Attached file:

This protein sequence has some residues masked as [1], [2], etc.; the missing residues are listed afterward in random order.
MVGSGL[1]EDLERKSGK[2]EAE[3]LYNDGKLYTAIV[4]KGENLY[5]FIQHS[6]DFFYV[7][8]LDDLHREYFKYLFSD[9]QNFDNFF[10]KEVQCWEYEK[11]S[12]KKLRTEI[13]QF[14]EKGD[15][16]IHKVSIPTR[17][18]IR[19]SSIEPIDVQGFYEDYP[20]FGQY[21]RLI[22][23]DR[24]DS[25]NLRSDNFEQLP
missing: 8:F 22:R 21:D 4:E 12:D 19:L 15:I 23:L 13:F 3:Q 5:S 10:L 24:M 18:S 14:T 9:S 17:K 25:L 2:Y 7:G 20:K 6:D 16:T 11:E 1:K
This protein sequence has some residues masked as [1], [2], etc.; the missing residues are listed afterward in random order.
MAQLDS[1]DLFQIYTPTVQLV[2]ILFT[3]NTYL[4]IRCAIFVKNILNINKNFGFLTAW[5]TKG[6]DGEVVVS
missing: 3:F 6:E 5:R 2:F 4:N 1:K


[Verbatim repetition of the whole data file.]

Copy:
This protein sequence has some residues masked as [1], [2], etc.; the missing residues are listed afterward in random order.
MVGSGL[1]EDLERKSGK[2]EAE[3]LYNDGKLYTAIV[4]KGENLY[5]FIQHS[6]DFFYV[7][8]LDDLHREYFKYLFSD[9]QNFDNFF[10]KEVQCWEYEK[11]S[12]KKLRTEI[13]QF[14]EKGD[15][16]IHKVSIPTR[17][18]IR[19]SSIEPIDVQGFYEDYP[20]FGQY[21]RLI[22][23]DR[24]DS[25]NLRSDNFEQLP
missing: 8:F 22:R 21:D 4:E 12:D 19:L 15:I 23:L 13:F 3:Q 5:S 10:L 24:M 18:S 14:T 9:S 17:K 25:L 2:Y 7:G 20:K 6:D 16:T 11:E 1:K
This protein sequence has some residues masked as [1], [2], etc.; the missing residues are listed afterward in random order.
MAQLDS[1]DLFQIYTPTVQLV[2]ILFT[3]NTYL[4]IRCAIFVKNILNINKNFGFLTAW[5]TKG[6]DGEVVVS
missing: 3:F 6:E 5:R 2:F 4:N 1:K